By the same authors

From the same journal

Leishmania infecting man and wild animals in Saudi Arabia 8. The influence of prior infection with Leishmania arabica on challenge with L. major in man

Research output: Contribution to journalArticle

Author(s)

  • W Peters
  • A Bryceson
  • D A Evans
  • R A Neal
  • P Kaye
  • J Blackwell
  • R Killick-Kendrick
  • F Y Liew

Department/unit(s)

Publication details

JournalTransactions of the royal society of tropical medicine and hygiene
DatePublished - 1 Sep 1990
Issue number5
Volume84
Number of pages9
Pages (from-to)681-9
Original languageEnglish

Abstract

A clinical trial is described of an attempt to protect against Leishmania major by prior vaccination with live L. arabica. After a single, previously leishmanin-negative, adult male volunteer was bitten by 8 Phlebotomus papatasi infected with L. arabica, no infected lesions were observed. He remained leishmanin-negative and his lymphocytes reacted weakly to antigens of L. arabica or L. major. Subsequently he and 3 other leishmanin-negative adult male volunteers were vaccinated with cultures containing 4 x 10(6) promastigotes of L. arabica. All remained leishmanin-negative but their lymphocytes showed some response to both L. arabica and L. major antigens. 96 d after vaccination these 4, and another, non-vaccinated, volunteer were challenged with 2 x 10(6) promastigotes of L. major. Active cutaneous, ulcerated lesions developed in all 5 volunteers. The lesions in 3 vaccinated volunteers were associated with marked lymphadenitis and beading, but the lesions started to heal spontaneously within 120-250 d after challenge. The lesion in the fourth vaccinated volunteer was less severe and lymphadenitis was not observed. The lesion in the unvaccinated subject developed more slowly and was smaller, but more chronic, than those in the vaccinated individuals. Marked cross-reactivity in terms of lymphocyte proliferation and interferon-gamma production was observed between L. major and L. arabica in both directions in subjects exposed first to one or the other organism. Although the procedure followed in this trial failed to give protection against L. major, further studies in volunteers should be considered.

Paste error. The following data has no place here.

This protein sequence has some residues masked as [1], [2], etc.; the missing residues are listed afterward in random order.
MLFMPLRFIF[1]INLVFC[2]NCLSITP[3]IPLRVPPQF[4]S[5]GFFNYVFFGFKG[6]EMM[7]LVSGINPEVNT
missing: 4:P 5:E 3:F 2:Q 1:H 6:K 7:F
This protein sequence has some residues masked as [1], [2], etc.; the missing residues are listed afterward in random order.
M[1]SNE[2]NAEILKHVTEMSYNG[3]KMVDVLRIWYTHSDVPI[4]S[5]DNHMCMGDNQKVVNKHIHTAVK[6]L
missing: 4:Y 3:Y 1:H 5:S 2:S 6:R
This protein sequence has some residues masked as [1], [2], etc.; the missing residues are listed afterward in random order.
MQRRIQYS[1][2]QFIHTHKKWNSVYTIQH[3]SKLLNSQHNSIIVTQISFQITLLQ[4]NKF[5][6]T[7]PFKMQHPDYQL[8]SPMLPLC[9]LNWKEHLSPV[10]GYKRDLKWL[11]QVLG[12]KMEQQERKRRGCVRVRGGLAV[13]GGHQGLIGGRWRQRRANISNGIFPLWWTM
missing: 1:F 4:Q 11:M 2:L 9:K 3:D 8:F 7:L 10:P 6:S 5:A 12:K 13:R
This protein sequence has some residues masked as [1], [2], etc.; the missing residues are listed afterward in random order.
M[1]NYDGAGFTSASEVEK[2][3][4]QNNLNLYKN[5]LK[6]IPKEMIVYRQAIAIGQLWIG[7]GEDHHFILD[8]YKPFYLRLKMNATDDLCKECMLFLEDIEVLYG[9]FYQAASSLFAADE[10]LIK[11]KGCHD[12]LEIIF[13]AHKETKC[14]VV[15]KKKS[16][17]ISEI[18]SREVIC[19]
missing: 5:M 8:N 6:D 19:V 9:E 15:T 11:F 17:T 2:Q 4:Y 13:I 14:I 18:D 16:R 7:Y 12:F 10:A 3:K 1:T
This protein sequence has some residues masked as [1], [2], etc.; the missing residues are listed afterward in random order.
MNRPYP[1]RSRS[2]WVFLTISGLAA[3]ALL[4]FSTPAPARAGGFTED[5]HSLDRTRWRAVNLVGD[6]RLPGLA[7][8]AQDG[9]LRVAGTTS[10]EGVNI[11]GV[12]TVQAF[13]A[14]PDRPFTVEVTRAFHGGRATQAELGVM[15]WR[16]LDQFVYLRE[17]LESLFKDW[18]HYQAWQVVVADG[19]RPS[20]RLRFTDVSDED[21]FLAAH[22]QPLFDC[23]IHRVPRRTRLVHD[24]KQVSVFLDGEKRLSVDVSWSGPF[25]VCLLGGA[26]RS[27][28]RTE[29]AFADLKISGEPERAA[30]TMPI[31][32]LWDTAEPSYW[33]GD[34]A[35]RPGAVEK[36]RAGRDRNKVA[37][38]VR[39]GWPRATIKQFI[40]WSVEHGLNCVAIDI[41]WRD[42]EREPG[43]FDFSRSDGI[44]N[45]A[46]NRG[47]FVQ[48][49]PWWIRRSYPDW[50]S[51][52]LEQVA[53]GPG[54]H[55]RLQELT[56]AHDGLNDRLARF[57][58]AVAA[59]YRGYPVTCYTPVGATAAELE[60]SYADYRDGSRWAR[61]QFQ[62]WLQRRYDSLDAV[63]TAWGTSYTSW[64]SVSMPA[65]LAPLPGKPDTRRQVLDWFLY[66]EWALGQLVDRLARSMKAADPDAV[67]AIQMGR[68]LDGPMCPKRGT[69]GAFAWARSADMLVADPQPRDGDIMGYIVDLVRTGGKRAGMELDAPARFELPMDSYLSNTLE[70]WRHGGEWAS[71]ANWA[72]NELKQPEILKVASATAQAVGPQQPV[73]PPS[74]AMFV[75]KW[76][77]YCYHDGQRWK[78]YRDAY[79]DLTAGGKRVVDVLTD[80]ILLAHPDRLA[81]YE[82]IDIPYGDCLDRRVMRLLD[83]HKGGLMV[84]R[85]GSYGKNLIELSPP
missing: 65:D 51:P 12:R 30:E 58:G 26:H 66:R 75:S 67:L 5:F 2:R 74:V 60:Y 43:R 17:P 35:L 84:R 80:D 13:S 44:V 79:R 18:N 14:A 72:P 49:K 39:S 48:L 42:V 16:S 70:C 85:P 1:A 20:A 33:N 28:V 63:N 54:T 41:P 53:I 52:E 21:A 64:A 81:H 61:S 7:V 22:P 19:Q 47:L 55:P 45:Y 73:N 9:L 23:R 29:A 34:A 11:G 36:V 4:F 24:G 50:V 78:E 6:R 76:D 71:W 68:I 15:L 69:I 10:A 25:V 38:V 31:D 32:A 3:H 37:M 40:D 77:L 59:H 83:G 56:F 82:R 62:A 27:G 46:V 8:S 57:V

Research areas

  • Adolescent, Adult, Animals, Antigens, Protozoan, Humans, Interferon-gamma, Leishmania, Leishmania tropica, Leishmaniasis, Lymphocytes, Male, Mice, Mice, Inbred BALB C, Protozoan Vaccines, Virulence

Discover related content

Find related publications, people, projects, datasets and more using interactive charts.

View graph of relations